Increasingly as farming operations become more complicated, with diversification and changes to farm business enterprise structures, simply gathering costs from surveys and financial statements has ecome more difficult.
SA Canegrowers Association has taken part in the agribenchmark network through the South African partner the Bureau for Food and Agricultural Policy (BFAP) since 2012. Economic Research at SA Canegrowers has recently been involved in a project with BFAP to strengthen the output of the Large-Scale Growers (LSG) Cost Survey data by building Typical Farm models for the South Coast, Midlands, Zululand (small-scale farm) and Mpumalanga regions. SA Canegrowers has been collecting and analysing grower’s costs since its inception in 1932/33. Growers cost data in the initial survey was captured from 1926/27. This collection of data has formed the backbone of the organisation over the last 90 years. The costs of growing sugarcane are collected, analysed and published to effectively represent growers at industry, government and other stakeholder levels. As was done in 1932/33 the costs of growing cane were used to determine the level of protection from imports the government needed to afford the industry, this is as important now as it was then. The LSG Cost Survey has changed over time as farming processes and systems change. Another issue has been the response rates to the survey with SA Canegrowers always having to put in significant effort with growers to submit their surveys and other data for the survey. Increasingly as farming operations become more complicated, with diversification and changes to farm business enterprise structures, simply gathering costs from surveys and financial statements has become more difficult. Therefore, SA Canegrowers explored alternatives to strengthen the LSG cost survey data.
These surveys are critical to ensure SA Canegrowers has the best possible data and information to protect growers’ interests in the industry.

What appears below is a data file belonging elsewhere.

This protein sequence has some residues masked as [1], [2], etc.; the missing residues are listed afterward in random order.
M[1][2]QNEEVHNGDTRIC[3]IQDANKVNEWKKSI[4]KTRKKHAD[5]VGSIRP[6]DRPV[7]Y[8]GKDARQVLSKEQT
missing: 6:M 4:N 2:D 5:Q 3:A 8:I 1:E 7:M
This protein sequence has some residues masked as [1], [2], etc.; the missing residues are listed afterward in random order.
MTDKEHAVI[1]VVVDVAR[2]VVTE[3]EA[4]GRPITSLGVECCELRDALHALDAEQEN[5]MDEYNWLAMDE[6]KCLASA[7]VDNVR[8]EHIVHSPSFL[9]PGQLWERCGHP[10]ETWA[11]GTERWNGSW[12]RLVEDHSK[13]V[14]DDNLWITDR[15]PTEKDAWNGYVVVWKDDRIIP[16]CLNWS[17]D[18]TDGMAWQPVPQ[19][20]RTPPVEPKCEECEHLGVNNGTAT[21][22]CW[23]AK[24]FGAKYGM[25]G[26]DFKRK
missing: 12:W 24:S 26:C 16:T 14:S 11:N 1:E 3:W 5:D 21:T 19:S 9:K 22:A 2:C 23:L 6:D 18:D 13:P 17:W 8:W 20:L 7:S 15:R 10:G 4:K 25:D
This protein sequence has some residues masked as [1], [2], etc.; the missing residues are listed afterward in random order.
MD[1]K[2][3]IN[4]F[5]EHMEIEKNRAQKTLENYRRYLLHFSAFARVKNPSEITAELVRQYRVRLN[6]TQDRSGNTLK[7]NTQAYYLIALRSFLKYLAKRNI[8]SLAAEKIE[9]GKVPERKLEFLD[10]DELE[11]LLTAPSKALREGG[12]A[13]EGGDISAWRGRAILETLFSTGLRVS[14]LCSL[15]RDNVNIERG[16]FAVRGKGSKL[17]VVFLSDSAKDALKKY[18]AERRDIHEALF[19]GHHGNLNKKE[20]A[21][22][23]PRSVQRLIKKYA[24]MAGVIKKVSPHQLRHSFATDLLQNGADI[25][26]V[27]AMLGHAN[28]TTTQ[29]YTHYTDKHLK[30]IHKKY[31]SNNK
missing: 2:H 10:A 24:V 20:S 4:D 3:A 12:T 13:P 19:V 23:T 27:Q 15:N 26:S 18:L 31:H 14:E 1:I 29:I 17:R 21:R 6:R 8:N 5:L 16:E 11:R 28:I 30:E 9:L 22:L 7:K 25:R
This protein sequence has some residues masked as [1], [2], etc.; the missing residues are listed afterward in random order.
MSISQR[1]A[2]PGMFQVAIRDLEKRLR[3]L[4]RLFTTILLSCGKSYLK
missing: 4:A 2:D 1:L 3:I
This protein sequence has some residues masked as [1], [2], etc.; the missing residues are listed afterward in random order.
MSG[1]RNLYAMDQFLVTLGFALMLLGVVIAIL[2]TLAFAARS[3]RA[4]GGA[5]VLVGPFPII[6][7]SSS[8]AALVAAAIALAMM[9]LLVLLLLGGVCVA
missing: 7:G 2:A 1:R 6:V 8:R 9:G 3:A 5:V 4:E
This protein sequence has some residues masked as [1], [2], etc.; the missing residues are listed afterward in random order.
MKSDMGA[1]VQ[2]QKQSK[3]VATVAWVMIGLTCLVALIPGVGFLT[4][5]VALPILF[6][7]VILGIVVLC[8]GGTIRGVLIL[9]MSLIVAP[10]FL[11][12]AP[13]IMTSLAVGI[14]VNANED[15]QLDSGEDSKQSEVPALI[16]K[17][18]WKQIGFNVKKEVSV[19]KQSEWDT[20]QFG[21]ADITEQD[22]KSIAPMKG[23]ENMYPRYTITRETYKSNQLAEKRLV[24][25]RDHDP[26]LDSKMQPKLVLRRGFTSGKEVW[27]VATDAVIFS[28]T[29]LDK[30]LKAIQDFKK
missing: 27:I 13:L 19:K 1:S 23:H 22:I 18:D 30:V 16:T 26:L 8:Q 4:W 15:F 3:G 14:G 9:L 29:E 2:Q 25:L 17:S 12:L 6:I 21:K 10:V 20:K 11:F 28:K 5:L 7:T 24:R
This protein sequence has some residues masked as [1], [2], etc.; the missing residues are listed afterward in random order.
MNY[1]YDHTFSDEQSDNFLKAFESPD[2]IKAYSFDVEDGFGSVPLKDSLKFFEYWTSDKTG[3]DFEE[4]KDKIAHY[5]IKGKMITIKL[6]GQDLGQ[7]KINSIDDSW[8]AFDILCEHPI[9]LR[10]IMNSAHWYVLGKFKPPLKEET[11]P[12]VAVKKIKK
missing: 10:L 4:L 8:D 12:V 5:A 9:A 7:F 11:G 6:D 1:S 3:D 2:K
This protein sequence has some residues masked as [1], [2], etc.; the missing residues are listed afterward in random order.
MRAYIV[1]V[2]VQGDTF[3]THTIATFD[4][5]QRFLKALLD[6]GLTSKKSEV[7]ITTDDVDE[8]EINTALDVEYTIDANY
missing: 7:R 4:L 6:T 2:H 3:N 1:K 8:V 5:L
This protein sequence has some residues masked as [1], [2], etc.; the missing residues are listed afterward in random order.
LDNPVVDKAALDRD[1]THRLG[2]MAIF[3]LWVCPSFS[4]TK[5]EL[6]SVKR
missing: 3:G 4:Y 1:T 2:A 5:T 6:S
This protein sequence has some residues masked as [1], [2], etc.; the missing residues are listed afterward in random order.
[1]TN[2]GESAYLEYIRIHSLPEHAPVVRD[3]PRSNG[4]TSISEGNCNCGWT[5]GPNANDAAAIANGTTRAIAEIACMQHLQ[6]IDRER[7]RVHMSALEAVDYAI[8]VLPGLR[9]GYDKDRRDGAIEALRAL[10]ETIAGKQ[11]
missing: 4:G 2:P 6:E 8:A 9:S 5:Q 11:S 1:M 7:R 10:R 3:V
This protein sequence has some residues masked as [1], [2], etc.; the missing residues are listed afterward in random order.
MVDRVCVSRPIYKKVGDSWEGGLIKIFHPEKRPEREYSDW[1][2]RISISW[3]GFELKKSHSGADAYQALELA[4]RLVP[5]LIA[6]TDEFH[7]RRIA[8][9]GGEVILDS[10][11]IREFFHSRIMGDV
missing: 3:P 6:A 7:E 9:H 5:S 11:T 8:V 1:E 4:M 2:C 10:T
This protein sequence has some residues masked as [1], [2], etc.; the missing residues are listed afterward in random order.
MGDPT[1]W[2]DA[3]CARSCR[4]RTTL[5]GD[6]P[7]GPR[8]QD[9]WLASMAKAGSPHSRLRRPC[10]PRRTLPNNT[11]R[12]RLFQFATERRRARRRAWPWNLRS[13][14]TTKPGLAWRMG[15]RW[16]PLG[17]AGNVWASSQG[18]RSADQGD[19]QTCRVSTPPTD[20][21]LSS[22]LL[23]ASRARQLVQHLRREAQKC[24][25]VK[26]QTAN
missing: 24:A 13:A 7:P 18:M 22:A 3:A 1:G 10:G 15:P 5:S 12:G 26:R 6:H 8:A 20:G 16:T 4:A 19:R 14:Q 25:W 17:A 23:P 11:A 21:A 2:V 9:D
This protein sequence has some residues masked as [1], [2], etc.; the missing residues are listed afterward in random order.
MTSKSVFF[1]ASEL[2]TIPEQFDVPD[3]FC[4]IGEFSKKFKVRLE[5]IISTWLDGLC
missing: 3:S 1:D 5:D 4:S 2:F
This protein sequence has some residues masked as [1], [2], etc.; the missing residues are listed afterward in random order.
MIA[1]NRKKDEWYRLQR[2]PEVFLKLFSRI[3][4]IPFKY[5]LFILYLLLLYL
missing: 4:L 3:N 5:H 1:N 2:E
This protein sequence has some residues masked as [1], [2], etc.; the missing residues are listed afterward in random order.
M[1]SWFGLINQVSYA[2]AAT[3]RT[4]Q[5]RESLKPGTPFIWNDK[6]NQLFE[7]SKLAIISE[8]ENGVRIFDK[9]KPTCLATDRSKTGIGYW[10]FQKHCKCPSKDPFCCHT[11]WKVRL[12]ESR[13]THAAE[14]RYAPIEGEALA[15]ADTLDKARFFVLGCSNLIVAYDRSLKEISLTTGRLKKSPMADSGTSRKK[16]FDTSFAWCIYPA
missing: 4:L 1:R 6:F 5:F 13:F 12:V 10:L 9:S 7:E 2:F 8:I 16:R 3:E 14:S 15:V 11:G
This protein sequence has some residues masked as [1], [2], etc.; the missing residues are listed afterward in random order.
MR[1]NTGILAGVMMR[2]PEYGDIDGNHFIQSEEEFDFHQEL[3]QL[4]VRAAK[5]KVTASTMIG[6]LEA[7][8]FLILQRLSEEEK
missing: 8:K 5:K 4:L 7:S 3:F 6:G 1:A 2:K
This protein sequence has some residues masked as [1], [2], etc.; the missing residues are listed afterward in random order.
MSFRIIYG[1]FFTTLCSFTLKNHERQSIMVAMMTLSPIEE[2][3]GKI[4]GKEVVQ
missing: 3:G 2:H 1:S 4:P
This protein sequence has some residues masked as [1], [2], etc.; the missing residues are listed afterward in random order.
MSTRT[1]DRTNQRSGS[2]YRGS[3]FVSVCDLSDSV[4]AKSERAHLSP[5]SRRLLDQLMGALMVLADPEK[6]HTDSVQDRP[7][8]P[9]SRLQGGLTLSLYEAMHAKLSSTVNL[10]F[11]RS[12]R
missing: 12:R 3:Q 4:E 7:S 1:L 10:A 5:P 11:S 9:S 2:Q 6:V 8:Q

Figure 1 shows the most recent model farm that has been added to the network from South Africa, namely the Midlands farm called ZA250MDL. Economic Research has been involved in a project with BFAP to strengthen the output of the LSG Cost Survey data by building Typical Farm models for the South Coast, Midlands, Zululand and Mpumalanga regions. Draft results show the RV yield differences between farms, with greater RV yields achieved by the Midlands typical farm and irrigated typical farm in Malalane, compared to the dryland farms on the North and South Coast.
Figure 2 shows three indices, CPI and calculated indices of Farm Input Costs and an RV Price index. These indices show the rate of change of the RV price and input costs over time. The input costs have grown at a much greater rate to the RV price from 2000/01 to 2018/19. This means that growers have to become more effi cient in their production and use less input to create more output. This is not only a problem in the sugar industry but is an issue throughout agriculture. The adoption of technology which reduces costs and increases yield as well as sound well researched management practices are ways in which growers can remain profi table and sustainable into the future.
Figure 3 shows the direct farm costs, operating costs and other expenditure per hectare for the new Typical Farms developed for the South Coast, Midlands and the North Coast.
Figure 4 shows the profi tability of the Typical Farms for the 2016 season. The South Coast and Midlands farms were profi table in the long term with the Gross Revenue exceeding the opportunity cost. However, the North Coast farm, although able to meet its cash costs in the medium term, had an uncertain future.
Figure 5 shows the time series profi tability analysis of the North Coast Typical Farm which was established in 2012. Three of the fi ve seasons analysed showed the farm was not sustainable in the long term. The 2014 season shows that Gross Revenue was so low that cash costs could not be met. These results were confirmed for the fi nancial year under review, by growers who were trying to get back to a profi table position after the severe drought and impact of low prices caused by imports.